I still work to focus on my strengths and outsource my weaknesses. I utilize the skills of virtual assistants to help me develop areas I have limited knowledge in. If you know the areas you are limited in, you can then hire VAs who are willing to do what what you’re not good at or things you just don’t like to do. For me, I am not particularly fond of working with a lot of data, so I recently hired a VA to do all the skip tracing for me, a job that if I needed to do, I could have done, but I know my time is best utilized elsewhere.

Strategic partnerships are win/wins for all parties if set up correctly. When acquiring a true partner, a written agreement should be in place. This could be in the form of a partnership LLC or some memorandum of agreement. Without this, your success could quickly become a huge failure. There is an old saying that you never need an written agreement until you need a written agreement. Please don’t find yourself like Prince’s heirs — without a written agreement (for those who don’t know, apparently Prince died intestate, but that may be hearsay).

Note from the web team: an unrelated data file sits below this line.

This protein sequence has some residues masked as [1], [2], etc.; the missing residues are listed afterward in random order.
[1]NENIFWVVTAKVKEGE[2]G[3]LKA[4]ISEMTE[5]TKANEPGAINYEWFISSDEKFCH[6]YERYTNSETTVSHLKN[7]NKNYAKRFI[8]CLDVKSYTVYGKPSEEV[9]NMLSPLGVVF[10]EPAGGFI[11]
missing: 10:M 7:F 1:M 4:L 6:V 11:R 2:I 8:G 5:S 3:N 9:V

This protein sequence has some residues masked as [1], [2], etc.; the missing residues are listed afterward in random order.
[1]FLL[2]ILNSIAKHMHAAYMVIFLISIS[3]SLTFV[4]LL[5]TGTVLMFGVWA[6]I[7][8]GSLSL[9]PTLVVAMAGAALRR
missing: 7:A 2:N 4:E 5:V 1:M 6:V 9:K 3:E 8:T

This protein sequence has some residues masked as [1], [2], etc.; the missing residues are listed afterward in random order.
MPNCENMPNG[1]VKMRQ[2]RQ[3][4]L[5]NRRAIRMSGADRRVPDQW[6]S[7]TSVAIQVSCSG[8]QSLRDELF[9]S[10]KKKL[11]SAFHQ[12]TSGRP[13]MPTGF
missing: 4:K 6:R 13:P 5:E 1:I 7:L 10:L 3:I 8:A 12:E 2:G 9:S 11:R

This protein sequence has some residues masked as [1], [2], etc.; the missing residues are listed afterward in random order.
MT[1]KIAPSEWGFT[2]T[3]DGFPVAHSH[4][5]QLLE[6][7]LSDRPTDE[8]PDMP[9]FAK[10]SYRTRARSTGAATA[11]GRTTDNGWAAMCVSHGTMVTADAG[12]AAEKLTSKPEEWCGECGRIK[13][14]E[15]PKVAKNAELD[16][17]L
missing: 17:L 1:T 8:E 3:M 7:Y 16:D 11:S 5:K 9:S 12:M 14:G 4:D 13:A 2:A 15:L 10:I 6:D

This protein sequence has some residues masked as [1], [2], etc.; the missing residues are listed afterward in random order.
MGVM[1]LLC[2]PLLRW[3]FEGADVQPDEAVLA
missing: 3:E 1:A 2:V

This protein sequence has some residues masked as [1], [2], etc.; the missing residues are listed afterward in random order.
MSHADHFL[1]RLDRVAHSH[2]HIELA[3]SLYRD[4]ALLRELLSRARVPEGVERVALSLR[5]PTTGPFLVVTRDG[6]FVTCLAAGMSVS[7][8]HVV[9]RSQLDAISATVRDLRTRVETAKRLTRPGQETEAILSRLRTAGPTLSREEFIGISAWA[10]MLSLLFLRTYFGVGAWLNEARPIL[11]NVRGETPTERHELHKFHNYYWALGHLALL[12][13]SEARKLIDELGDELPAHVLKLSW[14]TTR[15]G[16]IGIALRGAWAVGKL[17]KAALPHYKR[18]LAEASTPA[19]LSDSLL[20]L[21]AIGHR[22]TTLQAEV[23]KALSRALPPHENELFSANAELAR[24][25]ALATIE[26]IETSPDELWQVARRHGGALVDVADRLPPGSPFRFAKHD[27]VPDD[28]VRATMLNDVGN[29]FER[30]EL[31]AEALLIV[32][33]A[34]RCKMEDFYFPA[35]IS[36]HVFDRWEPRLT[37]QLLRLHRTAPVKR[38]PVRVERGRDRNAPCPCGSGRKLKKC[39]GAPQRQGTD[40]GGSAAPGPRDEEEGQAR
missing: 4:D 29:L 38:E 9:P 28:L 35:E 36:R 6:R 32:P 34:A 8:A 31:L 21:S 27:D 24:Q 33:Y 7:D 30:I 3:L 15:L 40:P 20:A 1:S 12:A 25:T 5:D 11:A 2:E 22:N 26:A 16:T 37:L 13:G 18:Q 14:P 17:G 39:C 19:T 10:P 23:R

If you would like to know more about the power of strong partnerships, I’d recommend the book Power of 2 by Rodd Wagner and Gale Muller. They expose some profound points about partnerships.

Don’t Let What You Don’t Have Stop You

I was inspired to write this article because the fear of the unknown limits many newbies from jumping into the world of wholesaling. I know this because I was a subject matter expert on letting the fear of the unknown slow me down. Once I shed the fear of embarrassment, there was nothing I was afraid to ask and no one I was afraid to be foolish in front of. I had to acknowledge this, and by doing a self assessment, I knew what I needed — and fear could not stop me from going to get what I needed.

Related: 3 Ways to Partner With an Experienced Investor For Your First Multifamily Deal

It is very important to focus on your needs — what is needed for you to get your first deal, what is needed for you to get started marketing, what is needed for you to feel comfortable talking with sellers. Evaluate your needs one at a time, and you will be able to source those needs and become successful.

Are you aware of what you need but don’t know how to ask or where to find it? Well, Bigger Pockets is a great resource — ask questions in the Forums or leave a comment below, and maybe I can steer you in the right direction.

[Editor’s Note: We are republishing this article to help out our newer readers.]

What do you need in order for your business to thrive and grow?

Let me know with a comment!

About Author

Marcus Maloney